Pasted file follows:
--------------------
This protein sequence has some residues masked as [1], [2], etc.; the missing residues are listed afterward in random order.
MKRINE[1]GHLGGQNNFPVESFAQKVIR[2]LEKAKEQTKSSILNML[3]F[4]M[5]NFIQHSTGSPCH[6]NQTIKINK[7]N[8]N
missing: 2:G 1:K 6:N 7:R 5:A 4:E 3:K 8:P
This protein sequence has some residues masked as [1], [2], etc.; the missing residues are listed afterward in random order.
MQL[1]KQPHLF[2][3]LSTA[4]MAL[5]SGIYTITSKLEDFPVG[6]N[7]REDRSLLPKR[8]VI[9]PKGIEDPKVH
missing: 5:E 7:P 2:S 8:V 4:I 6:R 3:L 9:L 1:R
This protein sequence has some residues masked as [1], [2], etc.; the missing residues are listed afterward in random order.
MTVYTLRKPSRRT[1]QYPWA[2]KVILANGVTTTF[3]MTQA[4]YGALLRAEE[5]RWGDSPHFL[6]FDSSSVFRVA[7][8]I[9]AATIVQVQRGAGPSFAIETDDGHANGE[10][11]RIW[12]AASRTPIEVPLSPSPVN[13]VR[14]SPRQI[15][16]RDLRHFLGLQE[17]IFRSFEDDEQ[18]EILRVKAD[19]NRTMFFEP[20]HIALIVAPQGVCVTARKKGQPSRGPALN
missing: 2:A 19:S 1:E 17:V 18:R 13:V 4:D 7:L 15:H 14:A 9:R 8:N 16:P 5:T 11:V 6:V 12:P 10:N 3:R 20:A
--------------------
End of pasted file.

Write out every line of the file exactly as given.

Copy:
This protein sequence has some residues masked as [1], [2], etc.; the missing residues are listed afterward in random order.
MKRINE[1]GHLGGQNNFPVESFAQKVIR[2]LEKAKEQTKSSILNML[3]F[4]M[5]NFIQHSTGSPCH[6]NQTIKINK[7]N[8]N
missing: 2:G 1:K 6:N 7:R 5:A 4:E 3:K 8:P
This protein sequence has some residues masked as [1], [2], etc.; the missing residues are listed afterward in random order.
MQL[1]KQPHLF[2][3]LSTA[4]MAL[5]SGIYTITSKLEDFPVG[6]N[7]REDRSLLPKR[8]VI[9]PKGIEDPKVH
missing: 5:E 7:P 2:S 8:V 4:I 6:R 3:L 9:L 1:R
This protein sequence has some residues masked as [1], [2], etc.; the missing residues are listed afterward in random order.
MTVYTLRKPSRRT[1]QYPWA[2]KVILANGVTTTF[3]MTQA[4]YGALLRAEE[5]RWGDSPHFL[6]FDSSSVFRVA[7][8]I[9]AATIVQVQRGAGPSFAIETDDGHANGE[10][11]RIW[12]AASRTPIEVPLSPSPVN[13]VR[14]SPRQI[15][16]RDLRHFLGLQE[17]IFRSFEDDEQ[18]EILRVKAD[19]NRTMFFEP[20]HIALIVAPQGVCVTARKKGQPSRGPALN
missing: 2:A 19:S 1:E 17:V 18:R 13:V 4:D 7:L 15:H 14:A 9:R 8:N 16:P 5:T 11:V 6:V 12:P 10:N 3:R 20:A